The Southwest Journal’s voter’s guide includes stories on the three competitive races for the Minneapolis School Board and questionnaires with candidates running for the U.S. House and the state House and Senate. We also include a rundown of everything you’ll see on your ballot, including an explanation of the city’s two referendums. You can read our full 2020 voter’s guide here.
Incumbent Scott Dibble is seeking a fifth term and faces Jennifer Zielinski, who ran as the GOP candidate for the U.S. House 5th District in 2018.
Dibble has won all of his state Senate races by at least 59 percentage points. He was in the state House for one term before being elected to the Senate in 2002.
DFL: Scott Dibble (incumbent)
Endorsements: Planned Parenthood Action Fund, OutFront Minnesota Action, Education Minnesota, Moms Demand Action Minnesota
Money raised/cash on hand: $53,876 (Jan. 1, 2017-July 20, 2020)/$1,956 (as of July 20)
Accomplishments and top priorities: I’m proud to have served as chief author or been a leader on the freedom to marry, bullying prevention, eliminating smoking indoors, transit funding, medical cannabis, coal mercury emissions, protecting abused elders, ending HIV/AIDS in Minnesota, homeless youth, renewable and efficient energy, and tenants’ rights. All of these were originated and championed by non-elected people — those most affected and in need of change. People are demanding an economy that works for everyone — jobs that pay, a democracy and elections that are fair, a government that functions well so people are not devastated by interruptions in employ- ment, accidents, illness or cruel inequalities.
Police reform and public safety: Communities where people have free and fair access to good jobs, decent housing, excellent education, high-quality health care, purpose and meaning, connections to one another, a clean environment and the ability to influ- ence their own government are the most safe, stable and secure places to be. I have introduced and supported many bills to improve police transparency, procedures, oversight, training, accountability and community relationships. An effective system of incident response, better communication and problem solving is an important change. Black and POCI Minneapolitans know the reality of their lives and what policies and practices will make a difference for the better.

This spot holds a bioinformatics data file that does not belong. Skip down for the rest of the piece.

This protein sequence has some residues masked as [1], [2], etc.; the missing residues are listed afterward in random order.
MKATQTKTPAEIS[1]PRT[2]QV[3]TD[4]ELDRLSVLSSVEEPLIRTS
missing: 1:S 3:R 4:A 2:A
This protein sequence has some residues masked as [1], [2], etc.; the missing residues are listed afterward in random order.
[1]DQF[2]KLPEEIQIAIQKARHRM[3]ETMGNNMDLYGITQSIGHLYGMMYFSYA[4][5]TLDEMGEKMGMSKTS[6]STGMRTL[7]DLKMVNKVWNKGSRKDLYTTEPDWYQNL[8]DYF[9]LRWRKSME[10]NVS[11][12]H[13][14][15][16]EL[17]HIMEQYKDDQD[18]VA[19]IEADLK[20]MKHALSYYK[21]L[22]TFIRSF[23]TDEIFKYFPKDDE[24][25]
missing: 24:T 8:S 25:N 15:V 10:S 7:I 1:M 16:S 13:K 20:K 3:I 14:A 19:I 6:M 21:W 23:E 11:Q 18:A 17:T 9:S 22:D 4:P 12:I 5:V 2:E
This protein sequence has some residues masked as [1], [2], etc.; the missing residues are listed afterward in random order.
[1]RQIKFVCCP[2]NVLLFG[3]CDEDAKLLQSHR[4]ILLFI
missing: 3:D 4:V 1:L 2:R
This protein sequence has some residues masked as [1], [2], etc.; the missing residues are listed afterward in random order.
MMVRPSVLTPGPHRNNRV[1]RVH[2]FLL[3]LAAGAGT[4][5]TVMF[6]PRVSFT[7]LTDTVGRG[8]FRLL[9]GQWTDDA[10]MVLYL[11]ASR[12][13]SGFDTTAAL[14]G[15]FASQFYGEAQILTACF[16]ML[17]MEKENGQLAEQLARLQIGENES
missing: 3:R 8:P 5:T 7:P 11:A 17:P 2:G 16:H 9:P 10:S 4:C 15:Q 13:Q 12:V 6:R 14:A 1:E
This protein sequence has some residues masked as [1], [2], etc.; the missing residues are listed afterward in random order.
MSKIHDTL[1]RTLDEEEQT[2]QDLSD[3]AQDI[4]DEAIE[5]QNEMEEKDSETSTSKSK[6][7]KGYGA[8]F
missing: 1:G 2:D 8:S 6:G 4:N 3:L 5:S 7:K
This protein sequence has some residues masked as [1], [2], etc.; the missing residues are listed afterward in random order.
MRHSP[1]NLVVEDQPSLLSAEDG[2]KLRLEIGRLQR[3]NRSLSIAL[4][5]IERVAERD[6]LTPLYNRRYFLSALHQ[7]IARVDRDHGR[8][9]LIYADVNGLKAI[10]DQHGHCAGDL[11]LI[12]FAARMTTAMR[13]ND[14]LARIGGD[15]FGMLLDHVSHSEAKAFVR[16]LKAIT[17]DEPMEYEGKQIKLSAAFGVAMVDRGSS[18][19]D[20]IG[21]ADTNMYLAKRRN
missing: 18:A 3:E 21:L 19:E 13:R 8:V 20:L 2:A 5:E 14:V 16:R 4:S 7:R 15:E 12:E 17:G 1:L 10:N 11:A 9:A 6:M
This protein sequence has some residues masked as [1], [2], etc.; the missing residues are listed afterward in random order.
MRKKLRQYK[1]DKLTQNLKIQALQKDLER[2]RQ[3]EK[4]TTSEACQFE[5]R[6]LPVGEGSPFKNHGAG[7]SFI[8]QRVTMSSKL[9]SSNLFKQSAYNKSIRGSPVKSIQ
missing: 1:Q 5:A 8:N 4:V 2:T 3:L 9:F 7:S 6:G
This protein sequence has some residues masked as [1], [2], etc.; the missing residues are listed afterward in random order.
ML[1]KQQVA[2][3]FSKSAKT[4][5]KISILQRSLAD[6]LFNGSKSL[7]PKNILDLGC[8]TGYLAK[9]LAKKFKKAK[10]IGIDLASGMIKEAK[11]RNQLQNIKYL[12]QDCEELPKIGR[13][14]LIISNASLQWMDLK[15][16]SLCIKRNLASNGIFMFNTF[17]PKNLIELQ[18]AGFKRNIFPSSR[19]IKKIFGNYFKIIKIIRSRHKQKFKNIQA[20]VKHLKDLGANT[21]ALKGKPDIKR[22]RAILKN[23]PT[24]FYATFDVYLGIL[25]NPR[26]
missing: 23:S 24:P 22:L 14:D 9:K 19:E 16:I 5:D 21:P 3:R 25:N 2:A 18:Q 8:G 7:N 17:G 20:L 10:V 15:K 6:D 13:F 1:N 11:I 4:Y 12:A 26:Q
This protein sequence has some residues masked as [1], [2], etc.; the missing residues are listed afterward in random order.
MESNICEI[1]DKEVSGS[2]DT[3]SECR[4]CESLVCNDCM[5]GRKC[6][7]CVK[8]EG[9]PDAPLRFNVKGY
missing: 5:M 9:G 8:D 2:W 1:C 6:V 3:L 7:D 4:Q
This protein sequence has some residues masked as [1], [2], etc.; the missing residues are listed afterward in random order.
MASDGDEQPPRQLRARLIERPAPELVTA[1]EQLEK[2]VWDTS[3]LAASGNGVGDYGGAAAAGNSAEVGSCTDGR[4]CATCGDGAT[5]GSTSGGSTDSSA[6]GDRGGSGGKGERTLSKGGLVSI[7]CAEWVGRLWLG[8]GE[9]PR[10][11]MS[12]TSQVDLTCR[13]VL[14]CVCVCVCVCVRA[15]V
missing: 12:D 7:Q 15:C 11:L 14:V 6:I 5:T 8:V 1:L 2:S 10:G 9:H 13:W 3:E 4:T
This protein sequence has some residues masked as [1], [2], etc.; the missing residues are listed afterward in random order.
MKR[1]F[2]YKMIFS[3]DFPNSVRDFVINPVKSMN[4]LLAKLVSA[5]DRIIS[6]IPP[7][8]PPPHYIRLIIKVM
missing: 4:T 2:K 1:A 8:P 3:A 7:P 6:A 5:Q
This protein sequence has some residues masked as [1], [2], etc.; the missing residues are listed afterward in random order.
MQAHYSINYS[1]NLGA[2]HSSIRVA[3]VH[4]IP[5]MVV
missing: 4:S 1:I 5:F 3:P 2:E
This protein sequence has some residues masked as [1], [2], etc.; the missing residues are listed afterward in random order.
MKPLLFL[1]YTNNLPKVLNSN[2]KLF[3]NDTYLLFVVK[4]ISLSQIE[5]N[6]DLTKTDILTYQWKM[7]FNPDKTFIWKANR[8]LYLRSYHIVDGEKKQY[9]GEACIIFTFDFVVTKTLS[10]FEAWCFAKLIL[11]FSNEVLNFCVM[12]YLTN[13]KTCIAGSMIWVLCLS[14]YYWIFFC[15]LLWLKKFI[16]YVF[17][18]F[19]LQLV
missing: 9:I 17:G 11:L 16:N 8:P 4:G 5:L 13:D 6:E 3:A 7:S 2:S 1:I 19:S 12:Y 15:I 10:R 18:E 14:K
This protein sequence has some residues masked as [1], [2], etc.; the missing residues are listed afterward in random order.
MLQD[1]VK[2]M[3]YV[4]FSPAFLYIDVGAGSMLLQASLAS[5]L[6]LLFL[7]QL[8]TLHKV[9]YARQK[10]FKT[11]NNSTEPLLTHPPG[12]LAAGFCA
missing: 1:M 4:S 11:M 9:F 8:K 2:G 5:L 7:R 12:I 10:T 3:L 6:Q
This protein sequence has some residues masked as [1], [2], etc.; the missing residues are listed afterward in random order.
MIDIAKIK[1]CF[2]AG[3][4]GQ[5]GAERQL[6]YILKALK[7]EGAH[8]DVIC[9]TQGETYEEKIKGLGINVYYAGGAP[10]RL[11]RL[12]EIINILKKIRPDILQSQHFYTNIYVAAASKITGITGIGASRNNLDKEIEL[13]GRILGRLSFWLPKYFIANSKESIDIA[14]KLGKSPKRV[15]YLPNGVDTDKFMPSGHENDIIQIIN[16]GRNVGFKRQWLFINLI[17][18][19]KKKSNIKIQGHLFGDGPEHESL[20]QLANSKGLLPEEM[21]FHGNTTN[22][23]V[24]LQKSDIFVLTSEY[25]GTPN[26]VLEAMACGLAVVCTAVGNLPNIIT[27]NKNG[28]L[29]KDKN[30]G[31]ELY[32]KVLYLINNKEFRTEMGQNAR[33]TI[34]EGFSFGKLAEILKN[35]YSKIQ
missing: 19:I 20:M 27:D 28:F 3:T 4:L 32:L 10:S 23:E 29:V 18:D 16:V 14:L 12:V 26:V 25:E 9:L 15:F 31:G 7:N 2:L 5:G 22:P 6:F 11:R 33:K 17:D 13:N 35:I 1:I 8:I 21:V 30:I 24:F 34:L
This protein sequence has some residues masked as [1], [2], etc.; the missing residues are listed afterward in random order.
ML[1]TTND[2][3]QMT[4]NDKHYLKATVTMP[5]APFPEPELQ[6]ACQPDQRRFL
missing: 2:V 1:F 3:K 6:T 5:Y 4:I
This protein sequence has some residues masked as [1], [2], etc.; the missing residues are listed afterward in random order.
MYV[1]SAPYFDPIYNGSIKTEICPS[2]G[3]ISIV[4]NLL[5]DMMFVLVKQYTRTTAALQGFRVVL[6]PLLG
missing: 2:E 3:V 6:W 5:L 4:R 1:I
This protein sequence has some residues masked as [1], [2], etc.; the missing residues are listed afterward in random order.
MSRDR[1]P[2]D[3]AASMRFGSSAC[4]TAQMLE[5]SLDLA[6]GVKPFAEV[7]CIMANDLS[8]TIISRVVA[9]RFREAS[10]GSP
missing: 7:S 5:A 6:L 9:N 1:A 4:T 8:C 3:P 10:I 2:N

Affordable housing and homelessness: People are working harder and earning less, with a tiny number of extremely rich benefiting. Housing is out of reach, or puts those who have it in a financially precarious position. A tax system designed by and for rich people is the culprit. More public funds for affordable housing, shelter and supportive services is vital. However, absent systemic solutions and changes to our economy, the gap will grow. More money in pockets through the Earned Income Tax Credit, stronger enforcement on banks’ obligations under the Community Reinvestment Act, funding for legal services, job training, childcare and healthcare are also important.
Systemic racial inequalities: Designing systems and devoting resources to level the playing field for those who face disadvantages and barriers, while putting those most affected at the center, in a position of leadership to meaningfully influence priorities and outcomes, is vital. No policy, program or appropriation should be passed absent an analysis to fully understand its racial, gender and economic effects. Officials must use their positions to talk about inequities, and how everyone benefits when they are dismantled. [I’m for the] elimination of structures so those who would subvert interests of the public in pursuit of profits don’t have special access and influence over governmental deliberations.
GOP: Jennifer Zielinski
Occupation: Financial services representative
Money raised/cash on hand: $100 (Jan. 1-July 20)/ $100 (as of July 20)
Qualifications and top priorities: I love living in South Minneapolis, and my goal every day in the Senate would be to make it a wonderful place for all residents, visitors, employees, and employers who live and work in Senate District 61. I have lived here for over 15 years and have made Minneapolis my home. Currently I work in health care. I understand that health care will be a changing field over the next few years. My goals in the Minnesota Senate would be education, criminal justice reform and the economy.
Police reform and public safety: Police reform and public safety are issues that can and should be approached on many levels. I would work on drug law reform and work to legalize marijuana. I also believe that bringing police and community leaders to the table to really work for the community will help us focus on what criminal justice resources we need. I also want to focus on restorative justice through the justice system.
Affordable housing and homelessness: I believe in the free-market approach to bringing the housing market costs down. I also believe we have to start to remove barriers in owning and renting. I would like to see more education and programs geared towards making this a reality for Minneapolis residents.
Systemic racial inequalities: [We need] to address the achievement gap in education. I believe our Minneapolis schools can be competitive with schools in the area, and I will work with the Minnesota Department of Education and Minneapolis School Board in order to make sure our children are successful for the future.